There’s not much glamour in the World Rally Championship. In fact, there’s probably none at all. I'd go so far as to say that some club meetings at circuits have more glamour, better facilities and far more pampered drivers spending big bucks to try and get to the top.
That's not to say it's a cheap sport to be part of: there’s lots of money involved in the WRC’s two works teams Citroen and Ford. A clutch, for example, sets them back £24,000 and will generally only be used for one day’s action.
And that's the charm of the WRC circus - it's focused on competition, not trying to impress. The main service park for Rally GB was in a car park in a tucked away corner of Cardiff. With the rally cars driving on public roads to and from the various stages, it just added to the feeling that this is a sport that operates on an entirely different level to high-profile racing series, and connects with people for that very reason.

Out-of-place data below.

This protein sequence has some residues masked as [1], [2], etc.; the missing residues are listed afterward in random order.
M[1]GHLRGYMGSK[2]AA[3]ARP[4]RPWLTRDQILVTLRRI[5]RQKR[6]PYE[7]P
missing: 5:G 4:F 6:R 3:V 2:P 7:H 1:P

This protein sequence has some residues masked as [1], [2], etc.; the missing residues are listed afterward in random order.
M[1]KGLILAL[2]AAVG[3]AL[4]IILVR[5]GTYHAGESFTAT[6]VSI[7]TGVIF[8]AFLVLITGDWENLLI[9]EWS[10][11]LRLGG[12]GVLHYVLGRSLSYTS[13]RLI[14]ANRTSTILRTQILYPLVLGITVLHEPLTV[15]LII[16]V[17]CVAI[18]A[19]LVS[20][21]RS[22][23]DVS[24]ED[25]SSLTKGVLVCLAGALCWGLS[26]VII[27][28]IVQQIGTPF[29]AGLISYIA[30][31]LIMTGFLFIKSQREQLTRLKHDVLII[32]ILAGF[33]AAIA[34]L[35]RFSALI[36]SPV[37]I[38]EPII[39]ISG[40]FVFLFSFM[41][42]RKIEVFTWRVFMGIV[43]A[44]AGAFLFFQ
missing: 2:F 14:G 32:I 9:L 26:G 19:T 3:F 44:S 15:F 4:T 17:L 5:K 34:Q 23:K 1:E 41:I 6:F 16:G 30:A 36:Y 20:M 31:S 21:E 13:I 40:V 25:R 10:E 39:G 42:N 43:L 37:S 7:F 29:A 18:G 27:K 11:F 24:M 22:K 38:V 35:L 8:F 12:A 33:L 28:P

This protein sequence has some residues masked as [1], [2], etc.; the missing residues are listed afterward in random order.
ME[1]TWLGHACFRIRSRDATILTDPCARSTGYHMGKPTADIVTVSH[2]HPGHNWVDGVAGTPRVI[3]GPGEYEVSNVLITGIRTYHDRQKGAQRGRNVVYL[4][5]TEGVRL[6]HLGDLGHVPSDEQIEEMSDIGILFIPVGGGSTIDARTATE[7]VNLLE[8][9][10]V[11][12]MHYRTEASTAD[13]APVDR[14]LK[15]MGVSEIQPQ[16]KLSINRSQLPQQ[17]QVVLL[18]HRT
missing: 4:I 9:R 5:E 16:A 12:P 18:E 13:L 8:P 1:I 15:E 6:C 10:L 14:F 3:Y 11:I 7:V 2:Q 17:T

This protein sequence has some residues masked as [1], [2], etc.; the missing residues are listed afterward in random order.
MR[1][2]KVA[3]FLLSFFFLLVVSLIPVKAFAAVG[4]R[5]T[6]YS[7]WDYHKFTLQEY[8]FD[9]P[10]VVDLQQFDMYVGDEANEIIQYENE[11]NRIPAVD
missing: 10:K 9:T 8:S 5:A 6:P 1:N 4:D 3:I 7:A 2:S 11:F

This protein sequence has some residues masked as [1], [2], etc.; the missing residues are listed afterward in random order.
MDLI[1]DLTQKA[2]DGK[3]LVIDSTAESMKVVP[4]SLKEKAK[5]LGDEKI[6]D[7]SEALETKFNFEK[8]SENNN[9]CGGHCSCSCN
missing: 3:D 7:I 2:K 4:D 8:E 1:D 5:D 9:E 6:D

When the cars are out on stages the 'facilities' are even more charming. A deserted car park with a sheet of wet and muddy tarpaulin laid out to work on might not sound like much, but it's what they've got - rally folk are hardy types. Even the works teams don't have glamorous motor homes. On the road, the Ford team uses a hired coach as an HQ, and a pick-up truck for serving tea, coffee and bacon sandwiches.